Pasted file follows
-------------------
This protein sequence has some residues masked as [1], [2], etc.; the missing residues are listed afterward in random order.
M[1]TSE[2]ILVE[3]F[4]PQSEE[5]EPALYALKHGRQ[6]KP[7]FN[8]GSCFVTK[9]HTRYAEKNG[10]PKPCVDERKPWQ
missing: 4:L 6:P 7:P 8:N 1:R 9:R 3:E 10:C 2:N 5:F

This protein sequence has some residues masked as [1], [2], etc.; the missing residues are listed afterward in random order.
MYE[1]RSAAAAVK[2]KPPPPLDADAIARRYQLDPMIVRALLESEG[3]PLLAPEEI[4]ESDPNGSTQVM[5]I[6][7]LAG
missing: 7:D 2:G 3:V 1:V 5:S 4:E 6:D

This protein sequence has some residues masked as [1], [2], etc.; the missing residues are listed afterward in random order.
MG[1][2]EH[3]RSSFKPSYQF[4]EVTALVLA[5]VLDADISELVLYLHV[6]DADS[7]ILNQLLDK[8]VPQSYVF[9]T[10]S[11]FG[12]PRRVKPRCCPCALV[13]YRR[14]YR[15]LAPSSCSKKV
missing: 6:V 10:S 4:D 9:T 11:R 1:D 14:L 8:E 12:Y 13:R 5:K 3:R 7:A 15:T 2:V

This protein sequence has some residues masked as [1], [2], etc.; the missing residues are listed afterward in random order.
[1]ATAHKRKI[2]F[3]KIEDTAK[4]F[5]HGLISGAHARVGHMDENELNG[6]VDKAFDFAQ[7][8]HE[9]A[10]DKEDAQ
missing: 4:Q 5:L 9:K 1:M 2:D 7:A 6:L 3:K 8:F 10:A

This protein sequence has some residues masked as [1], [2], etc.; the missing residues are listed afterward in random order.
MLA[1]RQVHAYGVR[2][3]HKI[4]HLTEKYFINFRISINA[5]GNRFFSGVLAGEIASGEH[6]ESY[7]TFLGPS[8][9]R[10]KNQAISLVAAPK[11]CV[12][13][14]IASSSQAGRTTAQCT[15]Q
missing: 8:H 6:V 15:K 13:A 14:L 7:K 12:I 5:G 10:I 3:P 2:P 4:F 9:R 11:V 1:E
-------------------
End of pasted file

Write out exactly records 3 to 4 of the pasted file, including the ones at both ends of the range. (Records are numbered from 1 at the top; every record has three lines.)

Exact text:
This protein sequence has some residues masked as [1], [2], etc.; the missing residues are listed afterward in random order.
MG[1][2]EH[3]RSSFKPSYQF[4]EVTALVLA[5]VLDADISELVLYLHV[6]DADS[7]ILNQLLDK[8]VPQSYVF[9]T[10]S[11]FG[12]PRRVKPRCCPCALV[13]YRR[14]YR[15]LAPSSCSKKV
missing: 6:V 10:S 4:D 9:T 11:R 1:D 14:L 8:E 12:Y 13:R 5:K 3:R 7:A 15:T 2:V

This protein sequence has some residues masked as [1], [2], etc.; the missing residues are listed afterward in random order.
[1]ATAHKRKI[2]F[3]KIEDTAK[4]F[5]HGLISGAHARVGHMDENELNG[6]VDKAFDFAQ[7][8]HE[9]A[10]DKEDAQ
missing: 4:Q 5:L 9:K 1:M 2:D 7:A 6:L 3:K 8:F 10:A